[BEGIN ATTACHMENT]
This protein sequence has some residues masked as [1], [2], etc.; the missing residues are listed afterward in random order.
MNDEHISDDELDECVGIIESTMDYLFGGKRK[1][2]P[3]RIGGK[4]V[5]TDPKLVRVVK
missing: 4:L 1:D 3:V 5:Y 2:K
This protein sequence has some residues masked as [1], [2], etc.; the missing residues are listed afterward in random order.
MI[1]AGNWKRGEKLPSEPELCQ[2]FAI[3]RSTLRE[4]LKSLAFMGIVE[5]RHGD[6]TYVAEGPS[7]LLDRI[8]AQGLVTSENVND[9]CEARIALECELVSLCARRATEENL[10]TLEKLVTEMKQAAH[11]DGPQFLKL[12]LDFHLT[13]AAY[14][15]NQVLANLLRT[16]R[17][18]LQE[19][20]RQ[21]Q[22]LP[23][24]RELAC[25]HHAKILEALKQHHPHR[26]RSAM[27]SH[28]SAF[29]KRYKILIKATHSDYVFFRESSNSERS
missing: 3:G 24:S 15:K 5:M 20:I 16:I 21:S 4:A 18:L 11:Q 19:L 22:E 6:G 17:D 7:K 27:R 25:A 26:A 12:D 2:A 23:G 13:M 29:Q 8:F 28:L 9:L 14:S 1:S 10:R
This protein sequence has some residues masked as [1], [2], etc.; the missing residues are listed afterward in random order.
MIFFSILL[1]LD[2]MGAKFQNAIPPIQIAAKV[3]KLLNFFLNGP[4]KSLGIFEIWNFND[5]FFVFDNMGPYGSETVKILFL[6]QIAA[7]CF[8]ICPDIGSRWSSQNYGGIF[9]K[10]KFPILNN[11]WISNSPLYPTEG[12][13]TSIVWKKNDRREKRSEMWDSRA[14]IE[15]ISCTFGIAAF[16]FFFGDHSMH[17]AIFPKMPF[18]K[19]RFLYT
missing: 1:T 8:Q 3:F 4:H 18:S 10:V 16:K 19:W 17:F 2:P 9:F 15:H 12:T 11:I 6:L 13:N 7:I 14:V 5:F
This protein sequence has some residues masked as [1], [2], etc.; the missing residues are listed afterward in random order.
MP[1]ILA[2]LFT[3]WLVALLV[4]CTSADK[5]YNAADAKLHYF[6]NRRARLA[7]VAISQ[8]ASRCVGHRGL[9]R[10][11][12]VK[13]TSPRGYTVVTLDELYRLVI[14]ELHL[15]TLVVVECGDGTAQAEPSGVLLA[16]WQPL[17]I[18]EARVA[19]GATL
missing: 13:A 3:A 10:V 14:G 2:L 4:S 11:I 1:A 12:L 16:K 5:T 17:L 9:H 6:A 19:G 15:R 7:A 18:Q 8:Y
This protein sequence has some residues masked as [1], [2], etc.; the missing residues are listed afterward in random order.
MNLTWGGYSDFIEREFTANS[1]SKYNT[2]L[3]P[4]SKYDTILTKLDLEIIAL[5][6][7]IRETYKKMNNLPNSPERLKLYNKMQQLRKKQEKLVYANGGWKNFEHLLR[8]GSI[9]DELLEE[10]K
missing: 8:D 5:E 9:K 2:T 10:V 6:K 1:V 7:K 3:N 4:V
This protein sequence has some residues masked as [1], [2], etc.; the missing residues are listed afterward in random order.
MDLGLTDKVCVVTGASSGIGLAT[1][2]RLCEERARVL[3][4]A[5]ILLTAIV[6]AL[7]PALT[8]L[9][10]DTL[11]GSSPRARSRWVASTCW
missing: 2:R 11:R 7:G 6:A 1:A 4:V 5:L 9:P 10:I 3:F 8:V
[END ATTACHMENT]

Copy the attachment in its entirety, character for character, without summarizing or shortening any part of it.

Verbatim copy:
This protein sequence has some residues masked as [1], [2], etc.; the missing residues are listed afterward in random order.
MNDEHISDDELDECVGIIESTMDYLFGGKRK[1][2]P[3]RIGGK[4]V[5]TDPKLVRVVK
missing: 4:L 1:D 3:V 5:Y 2:K
This protein sequence has some residues masked as [1], [2], etc.; the missing residues are listed afterward in random order.
MI[1]AGNWKRGEKLPSEPELCQ[2]FAI[3]RSTLRE[4]LKSLAFMGIVE[5]RHGD[6]TYVAEGPS[7]LLDRI[8]AQGLVTSENVND[9]CEARIALECELVSLCARRATEENL[10]TLEKLVTEMKQAAH[11]DGPQFLKL[12]LDFHLT[13]AAY[14][15]NQVLANLLRT[16]R[17][18]LQE[19][20]RQ[21]Q[22]LP[23][24]RELAC[25]HHAKILEALKQHHPHR[26]RSAM[27]SH[28]SAF[29]KRYKILIKATHSDYVFFRESSNSERS
missing: 3:G 24:S 15:K 5:M 20:I 16:I 21:S 4:A 18:L 11:Q 19:L 22:E 6:G 17:D 7:K 27:R 25:A 26:A 12:D 2:A 23:G 13:M 29:Q 8:F 28:L 9:L 14:S 1:S 10:R
This protein sequence has some residues masked as [1], [2], etc.; the missing residues are listed afterward in random order.
MIFFSILL[1]LD[2]MGAKFQNAIPPIQIAAKV[3]KLLNFFLNGP[4]KSLGIFEIWNFND[5]FFVFDNMGPYGSETVKILFL[6]QIAA[7]CF[8]ICPDIGSRWSSQNYGGIF[9]K[10]KFPILNN[11]WISNSPLYPTEG[12][13]TSIVWKKNDRREKRSEMWDSRA[14]IE[15]ISCTFGIAAF[16]FFFGDHSMH[17]AIFPKMPF[18]K[19]RFLYT
missing: 1:T 8:Q 3:F 4:H 18:S 10:V 16:K 19:W 17:F 2:P 9:F 15:H 12:T 11:I 6:L 13:N 7:I 14:V 5:F
This protein sequence has some residues masked as [1], [2], etc.; the missing residues are listed afterward in random order.
MP[1]ILA[2]LFT[3]WLVALLV[4]CTSADK[5]YNAADAKLHYF[6]NRRARLA[7]VAISQ[8]ASRCVGHRGL[9]R[10][11][12]VK[13]TSPRGYTVVTLDELYRLVI[14]ELHL[15]TLVVVECGDGTAQAEPSGVLLA[16]WQPL[17]I[18]EARVA[19]GATL
missing: 13:A 3:A 10:V 14:G 2:L 4:S 11:I 1:A 12:L 16:K 5:T 17:L 9:H 6:A 19:G 15:R 7:A 18:Q 8:Y
This protein sequence has some residues masked as [1], [2], etc.; the missing residues are listed afterward in random order.
MNLTWGGYSDFIEREFTANS[1]SKYNT[2]L[3]P[4]SKYDTILTKLDLEIIAL[5][6][7]IRETYKKMNNLPNSPERLKLYNKMQQLRKKQEKLVYANGGWKNFEHLLR[8]GSI[9]DELLEE[10]K
missing: 8:D 5:E 9:K 2:T 10:V 6:K 1:V 7:K 3:N 4:V
This protein sequence has some residues masked as [1], [2], etc.; the missing residues are listed afterward in random order.
MDLGLTDKVCVVTGASSGIGLAT[1][2]RLCEERARVL[3][4]A[5]ILLTAIV[6]AL[7]PALT[8]L[9][10]DTL[11]GSSPRARSRWVASTCW
missing: 2:R 11:R 7:G 6:A 1:A 4:V 5:L 9:P 10:I 3:F 8:V